Story, Recipes, and Photos by Kaitlin Hill
Chef, author, and food activist, Alice Waters once said, “To have a basic ingredient that can be prepared a million different ways is a beautiful thing.” Of all imaginable ingredients, this is perhaps most true of the humble egg. From breakfast favorite to unseen yet essential dessert ingredient, eggs are extremely versatile and, for most, quite healthy.
They are packed with roughly seven grams of protein, a healthy dose of iron, and even antioxidants. It’s no wonder the average American eats nearly 300 eggs a year and egg sales have a hit 50-year high, according to The Washington Post.
You can put your dozen to good use and enjoy eggs all day with my recipes for Classic French Omelette, Smoked Salmon Deviled Eggs, and an egg dependent dessert, Vanilla Bean Crème Brûlées.
Classic French Omelette
Unlike a two-fold American version, a Classic French Omelette is distinguished by its pure yellow, three-fold or rolled appearance and creamy inside made up of just-cooked small curds. Achieving the perfect French omelette requires a little more finesse, enthusiastic whisking, and a lot of butter, but the end result is so worth it.
- 3 eggs
- 1 tablespoon of butter
- salt, to taste
- fresh chives, for garnish
- Place the eggs in a medium bowl and whisk until the white and yolk are combined and the mixture is completely uniform. There should be no spots of egg white or yolk remaining. Whisk in a pinch of salt.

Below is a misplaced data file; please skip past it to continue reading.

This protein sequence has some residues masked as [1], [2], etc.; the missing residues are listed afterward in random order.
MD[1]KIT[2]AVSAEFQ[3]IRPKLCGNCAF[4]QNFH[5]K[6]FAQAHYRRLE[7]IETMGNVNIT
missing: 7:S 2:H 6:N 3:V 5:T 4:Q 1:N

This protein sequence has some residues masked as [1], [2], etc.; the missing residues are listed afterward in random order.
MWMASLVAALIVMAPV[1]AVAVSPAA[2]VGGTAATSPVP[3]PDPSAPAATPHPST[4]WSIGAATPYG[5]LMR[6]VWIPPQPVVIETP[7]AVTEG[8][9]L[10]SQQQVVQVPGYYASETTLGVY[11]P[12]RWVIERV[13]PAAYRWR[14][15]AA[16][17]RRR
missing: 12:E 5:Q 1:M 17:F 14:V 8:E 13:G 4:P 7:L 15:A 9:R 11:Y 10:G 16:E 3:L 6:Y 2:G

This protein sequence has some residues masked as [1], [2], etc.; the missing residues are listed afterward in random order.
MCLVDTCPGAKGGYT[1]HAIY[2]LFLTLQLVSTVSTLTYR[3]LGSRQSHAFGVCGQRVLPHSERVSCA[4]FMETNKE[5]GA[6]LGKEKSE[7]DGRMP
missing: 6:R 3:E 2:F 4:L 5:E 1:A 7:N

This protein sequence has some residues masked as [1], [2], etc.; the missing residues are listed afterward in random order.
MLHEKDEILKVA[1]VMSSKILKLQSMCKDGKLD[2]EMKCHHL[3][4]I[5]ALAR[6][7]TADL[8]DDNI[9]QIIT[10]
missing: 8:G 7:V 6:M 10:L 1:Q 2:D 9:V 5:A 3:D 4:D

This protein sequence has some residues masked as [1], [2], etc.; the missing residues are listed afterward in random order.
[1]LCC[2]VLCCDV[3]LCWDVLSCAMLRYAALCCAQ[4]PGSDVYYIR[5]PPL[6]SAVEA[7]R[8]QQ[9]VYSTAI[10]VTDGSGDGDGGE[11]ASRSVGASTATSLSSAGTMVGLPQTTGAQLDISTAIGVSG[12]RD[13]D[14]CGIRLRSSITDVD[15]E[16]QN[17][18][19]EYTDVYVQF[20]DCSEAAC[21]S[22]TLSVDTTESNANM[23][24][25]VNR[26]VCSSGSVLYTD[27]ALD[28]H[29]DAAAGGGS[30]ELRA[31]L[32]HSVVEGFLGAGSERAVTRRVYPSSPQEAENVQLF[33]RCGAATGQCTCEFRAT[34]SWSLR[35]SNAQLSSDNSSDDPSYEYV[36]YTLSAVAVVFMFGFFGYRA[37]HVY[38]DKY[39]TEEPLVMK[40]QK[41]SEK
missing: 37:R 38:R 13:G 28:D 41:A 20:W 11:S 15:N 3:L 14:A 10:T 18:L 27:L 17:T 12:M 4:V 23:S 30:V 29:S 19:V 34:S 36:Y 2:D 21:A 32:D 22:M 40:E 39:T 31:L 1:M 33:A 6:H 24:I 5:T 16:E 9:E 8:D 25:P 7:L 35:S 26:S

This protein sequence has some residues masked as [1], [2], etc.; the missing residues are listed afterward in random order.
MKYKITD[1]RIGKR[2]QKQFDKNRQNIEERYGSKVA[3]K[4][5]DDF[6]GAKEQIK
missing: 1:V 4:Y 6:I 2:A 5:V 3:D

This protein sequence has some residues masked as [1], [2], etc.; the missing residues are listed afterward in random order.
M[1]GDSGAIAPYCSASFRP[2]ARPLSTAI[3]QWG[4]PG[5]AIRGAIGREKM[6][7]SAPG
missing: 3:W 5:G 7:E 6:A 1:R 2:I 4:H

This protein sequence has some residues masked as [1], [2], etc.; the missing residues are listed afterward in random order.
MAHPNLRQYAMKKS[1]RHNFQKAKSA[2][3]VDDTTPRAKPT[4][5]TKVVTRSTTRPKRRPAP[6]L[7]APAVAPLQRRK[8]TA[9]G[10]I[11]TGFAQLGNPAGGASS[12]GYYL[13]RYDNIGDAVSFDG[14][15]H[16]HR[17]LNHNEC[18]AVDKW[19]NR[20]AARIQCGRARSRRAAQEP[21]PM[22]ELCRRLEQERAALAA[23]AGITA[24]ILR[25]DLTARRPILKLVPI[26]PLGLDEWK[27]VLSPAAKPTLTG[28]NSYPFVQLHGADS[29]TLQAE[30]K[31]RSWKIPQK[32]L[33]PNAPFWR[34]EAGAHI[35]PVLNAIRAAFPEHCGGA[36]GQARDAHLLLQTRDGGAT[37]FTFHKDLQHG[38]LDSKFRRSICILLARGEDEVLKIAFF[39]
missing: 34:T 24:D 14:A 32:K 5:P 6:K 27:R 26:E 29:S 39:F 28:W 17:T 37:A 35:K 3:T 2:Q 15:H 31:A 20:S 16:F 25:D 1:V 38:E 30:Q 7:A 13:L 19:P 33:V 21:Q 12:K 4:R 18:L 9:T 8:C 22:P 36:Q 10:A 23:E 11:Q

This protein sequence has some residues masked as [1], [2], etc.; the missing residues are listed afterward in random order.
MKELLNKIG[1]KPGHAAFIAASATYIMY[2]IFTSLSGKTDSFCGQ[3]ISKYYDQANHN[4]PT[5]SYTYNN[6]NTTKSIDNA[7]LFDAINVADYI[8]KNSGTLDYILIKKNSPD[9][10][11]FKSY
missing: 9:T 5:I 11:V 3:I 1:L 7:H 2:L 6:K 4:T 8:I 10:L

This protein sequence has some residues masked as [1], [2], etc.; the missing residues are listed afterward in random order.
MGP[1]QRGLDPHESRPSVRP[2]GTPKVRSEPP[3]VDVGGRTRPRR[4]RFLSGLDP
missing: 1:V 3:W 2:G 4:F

- Place a non-stick pan over medium-low heat and add the butter.
- Once the butter has melted, add the eggs. While shaking the pan vigorously, move the eggs around with a rubber spatula to create small curds. This should take about 1 to 2 minutes.
- Press the eggs into a circle and cook until the edges begin to hold their shape.
- Using your spatula, begin to roll the eggs over on themselves. Tilting the pan will help.
- Once the omelette is completely rolled up, transfer it to a serving plate with the seam side down.
- Sprinkle with chopped chives and
- serve immediately.
Smoked Salmon Deviled Eggs
Classic deviled eggs are effortlessly reinvented with the addition of smoked salmon and fresh herbs. This easy recipe comes together in a snap and is perfect for your next tailgate, cocktail party or even as a quick afterschool snack. Get your kids in the kitchen and have them help peel eggs and pipe filling for a fun activity with a delicious reward.
Serves 4 – 6
- 8 eggs
- 2 ounces of smoked salmon, finely chopped
- 1/3 cup of mayonnaise
- 1 – 2 teaspoons of apple cider vinegar
- 1 tablespoon of fresh chives (or dill), plus more for garnish
- salt and pepper, to taste
- Place eggs in a large pot and cover with water by about two inches. Bring the water to a boil and then reduce to a simmer and cover. Cook for 10 minutes. Remove the pot from the heat and carefully drain the hot water. Run cold water over the eggs and peel immediately.
- Once all the eggs are peeled, cut them in half lengthwise and carefully remove the yolks, placing them in a medium-sized bowl. Set the egg whites aside while you make the filling.